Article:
Christian writer Phyllis Tickle died Tuesday (September 23) after a battle with lung cancer. She was 81 years old.
Tickle is acclaimed for founding the religion section of Publishers Weekly. According to Tickle’s website, she began her career as a college professor before entering the writing and publishing business. Tickle wrote over three dozen books, in addition to numerous articles and essays.
Christian theologian and friend of Tickle Rev. Tony Jones said Tickle was known for her generosity in publishing.
“She was for most of us the most generous person we'd ever known. She was so generous with her time. She dispensed wisdom about the publishing industry freely to any young author like me. She said yes to every speaking gig. She blurbed every book,” Jones told the Huffington Post.
In May, Religion News Service writer David Gibson spoke to Tickle about her stage IV cancer diagnosis.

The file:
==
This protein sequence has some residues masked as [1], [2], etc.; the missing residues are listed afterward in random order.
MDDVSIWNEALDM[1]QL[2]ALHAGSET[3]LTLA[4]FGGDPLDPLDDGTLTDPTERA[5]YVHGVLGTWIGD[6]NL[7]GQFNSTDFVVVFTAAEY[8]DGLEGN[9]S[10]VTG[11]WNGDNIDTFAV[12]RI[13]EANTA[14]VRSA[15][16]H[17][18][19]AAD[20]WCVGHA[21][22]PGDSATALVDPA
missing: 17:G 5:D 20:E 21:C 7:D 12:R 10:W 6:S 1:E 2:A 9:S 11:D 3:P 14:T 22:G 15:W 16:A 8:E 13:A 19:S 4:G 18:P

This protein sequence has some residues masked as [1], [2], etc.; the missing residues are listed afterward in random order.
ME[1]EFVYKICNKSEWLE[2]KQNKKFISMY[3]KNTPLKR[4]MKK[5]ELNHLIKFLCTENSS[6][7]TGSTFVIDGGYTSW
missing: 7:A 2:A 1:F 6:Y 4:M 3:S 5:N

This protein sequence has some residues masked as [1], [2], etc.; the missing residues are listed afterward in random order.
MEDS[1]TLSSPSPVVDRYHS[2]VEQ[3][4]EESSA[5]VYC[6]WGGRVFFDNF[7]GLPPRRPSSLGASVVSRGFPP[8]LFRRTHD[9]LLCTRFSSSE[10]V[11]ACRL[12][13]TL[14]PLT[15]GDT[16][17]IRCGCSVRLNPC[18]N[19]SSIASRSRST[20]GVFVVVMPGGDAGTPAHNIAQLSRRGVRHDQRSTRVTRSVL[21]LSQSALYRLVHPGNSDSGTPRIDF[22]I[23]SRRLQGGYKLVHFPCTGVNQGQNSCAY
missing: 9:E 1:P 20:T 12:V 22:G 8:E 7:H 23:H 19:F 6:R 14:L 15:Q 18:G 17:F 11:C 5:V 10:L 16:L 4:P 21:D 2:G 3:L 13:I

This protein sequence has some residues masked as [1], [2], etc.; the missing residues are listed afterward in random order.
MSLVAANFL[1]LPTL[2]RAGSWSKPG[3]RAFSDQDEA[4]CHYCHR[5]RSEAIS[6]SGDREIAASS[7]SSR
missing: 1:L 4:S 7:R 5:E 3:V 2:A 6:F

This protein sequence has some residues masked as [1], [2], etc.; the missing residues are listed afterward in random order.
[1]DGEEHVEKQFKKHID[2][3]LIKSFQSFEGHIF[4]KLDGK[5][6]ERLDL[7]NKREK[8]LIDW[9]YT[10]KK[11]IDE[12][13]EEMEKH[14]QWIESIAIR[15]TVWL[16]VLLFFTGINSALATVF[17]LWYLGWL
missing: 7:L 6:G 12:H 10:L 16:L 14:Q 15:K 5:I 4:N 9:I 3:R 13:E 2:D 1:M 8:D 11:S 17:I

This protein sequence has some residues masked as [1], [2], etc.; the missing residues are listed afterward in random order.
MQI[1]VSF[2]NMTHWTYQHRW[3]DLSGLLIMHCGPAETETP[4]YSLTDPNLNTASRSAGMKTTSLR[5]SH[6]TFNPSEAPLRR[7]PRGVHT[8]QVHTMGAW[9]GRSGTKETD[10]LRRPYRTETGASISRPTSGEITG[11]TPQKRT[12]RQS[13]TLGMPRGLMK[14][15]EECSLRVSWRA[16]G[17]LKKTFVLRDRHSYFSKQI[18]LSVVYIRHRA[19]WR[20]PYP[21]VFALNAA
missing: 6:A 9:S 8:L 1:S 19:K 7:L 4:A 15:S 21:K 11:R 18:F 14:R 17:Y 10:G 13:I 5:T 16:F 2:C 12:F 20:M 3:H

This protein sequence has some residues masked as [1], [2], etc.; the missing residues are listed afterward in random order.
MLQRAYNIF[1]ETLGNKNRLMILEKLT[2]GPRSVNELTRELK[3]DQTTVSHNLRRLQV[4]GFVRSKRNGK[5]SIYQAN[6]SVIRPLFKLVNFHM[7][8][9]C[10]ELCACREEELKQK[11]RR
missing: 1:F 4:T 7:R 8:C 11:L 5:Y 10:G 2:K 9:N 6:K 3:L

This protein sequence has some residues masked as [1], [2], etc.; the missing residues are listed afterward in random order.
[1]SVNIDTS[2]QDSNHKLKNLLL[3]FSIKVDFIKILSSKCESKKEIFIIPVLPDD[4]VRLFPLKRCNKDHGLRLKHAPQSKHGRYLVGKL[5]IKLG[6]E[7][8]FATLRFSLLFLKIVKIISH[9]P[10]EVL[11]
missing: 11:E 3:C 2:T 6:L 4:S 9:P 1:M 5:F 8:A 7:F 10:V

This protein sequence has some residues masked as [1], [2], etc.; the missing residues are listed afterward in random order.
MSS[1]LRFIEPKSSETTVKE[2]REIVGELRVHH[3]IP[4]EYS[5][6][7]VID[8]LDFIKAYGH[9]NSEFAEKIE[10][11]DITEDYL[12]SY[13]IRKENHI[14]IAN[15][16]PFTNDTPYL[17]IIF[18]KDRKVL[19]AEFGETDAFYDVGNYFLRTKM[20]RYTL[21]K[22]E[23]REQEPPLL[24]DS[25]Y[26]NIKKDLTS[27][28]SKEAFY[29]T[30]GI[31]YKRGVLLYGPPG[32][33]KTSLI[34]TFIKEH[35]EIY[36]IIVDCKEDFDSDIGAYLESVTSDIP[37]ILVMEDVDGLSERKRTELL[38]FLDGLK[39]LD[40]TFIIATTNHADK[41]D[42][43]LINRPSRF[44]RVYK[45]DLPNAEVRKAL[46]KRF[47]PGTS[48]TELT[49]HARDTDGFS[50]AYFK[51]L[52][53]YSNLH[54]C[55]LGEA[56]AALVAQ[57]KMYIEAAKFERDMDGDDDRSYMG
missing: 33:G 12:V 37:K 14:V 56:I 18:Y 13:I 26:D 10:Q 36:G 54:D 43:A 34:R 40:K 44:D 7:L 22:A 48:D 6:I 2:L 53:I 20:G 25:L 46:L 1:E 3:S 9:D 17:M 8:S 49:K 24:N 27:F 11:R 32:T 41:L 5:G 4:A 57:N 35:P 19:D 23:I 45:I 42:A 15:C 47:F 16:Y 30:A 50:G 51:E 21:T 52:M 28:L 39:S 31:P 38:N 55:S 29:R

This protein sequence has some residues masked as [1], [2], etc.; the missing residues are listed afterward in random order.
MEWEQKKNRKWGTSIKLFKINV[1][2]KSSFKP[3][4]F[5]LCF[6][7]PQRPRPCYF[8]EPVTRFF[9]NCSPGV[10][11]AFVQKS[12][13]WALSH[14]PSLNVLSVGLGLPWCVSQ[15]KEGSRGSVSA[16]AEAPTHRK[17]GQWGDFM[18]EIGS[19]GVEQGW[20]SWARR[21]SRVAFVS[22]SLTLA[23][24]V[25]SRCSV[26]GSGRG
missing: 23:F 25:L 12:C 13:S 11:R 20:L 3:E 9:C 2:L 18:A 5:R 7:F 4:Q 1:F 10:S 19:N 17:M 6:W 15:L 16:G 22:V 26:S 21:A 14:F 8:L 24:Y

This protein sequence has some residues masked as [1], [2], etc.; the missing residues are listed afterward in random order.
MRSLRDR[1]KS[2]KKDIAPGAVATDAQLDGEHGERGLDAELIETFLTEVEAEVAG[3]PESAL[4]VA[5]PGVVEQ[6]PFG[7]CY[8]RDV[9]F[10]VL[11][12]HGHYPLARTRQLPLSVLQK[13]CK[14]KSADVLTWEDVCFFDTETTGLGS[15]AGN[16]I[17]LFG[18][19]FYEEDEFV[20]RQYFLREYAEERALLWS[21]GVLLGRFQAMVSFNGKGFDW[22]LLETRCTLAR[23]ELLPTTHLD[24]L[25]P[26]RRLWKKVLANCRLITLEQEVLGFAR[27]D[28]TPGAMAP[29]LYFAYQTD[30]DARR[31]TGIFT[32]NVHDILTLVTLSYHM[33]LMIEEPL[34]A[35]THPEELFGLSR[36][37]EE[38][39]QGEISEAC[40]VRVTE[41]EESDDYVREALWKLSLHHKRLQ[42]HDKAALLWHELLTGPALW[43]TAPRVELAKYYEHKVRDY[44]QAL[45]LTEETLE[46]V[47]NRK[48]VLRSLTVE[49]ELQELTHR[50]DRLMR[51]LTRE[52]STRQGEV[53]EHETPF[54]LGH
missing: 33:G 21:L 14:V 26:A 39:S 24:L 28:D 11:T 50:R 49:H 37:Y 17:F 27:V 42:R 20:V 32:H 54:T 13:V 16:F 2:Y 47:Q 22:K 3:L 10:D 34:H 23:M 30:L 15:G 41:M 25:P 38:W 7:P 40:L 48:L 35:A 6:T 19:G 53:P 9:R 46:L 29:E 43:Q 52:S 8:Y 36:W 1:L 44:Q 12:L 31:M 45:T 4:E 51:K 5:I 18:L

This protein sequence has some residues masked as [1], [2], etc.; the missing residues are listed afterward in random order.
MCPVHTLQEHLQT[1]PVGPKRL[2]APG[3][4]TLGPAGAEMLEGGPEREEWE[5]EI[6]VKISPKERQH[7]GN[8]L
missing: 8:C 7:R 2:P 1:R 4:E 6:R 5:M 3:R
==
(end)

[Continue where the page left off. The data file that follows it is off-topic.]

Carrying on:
She said, “I could almost embrace this, that, OK, now I know what it’s probably going to be, and probably how much time there is. So you can clean up some of the mess you’ve made and tie up some of the loose ends. Am I grateful for this? Not exactly. But I’m not unhappy about it. And that’s very difficult for people to understand.”
A lay eucharistic minister and lector in the Episcopal Church, Tickle preached about emergency Christianity, or Christianity in the postmodern world, instead of worrying about the decline of Christianity as other theologians did.
She told Gibson, “Christianity is reconfiguring. It’s almost going through another adolescence. And it’s going to come out a better, more mature adult. There’s no question about that.”
Publication date: September 23, 2015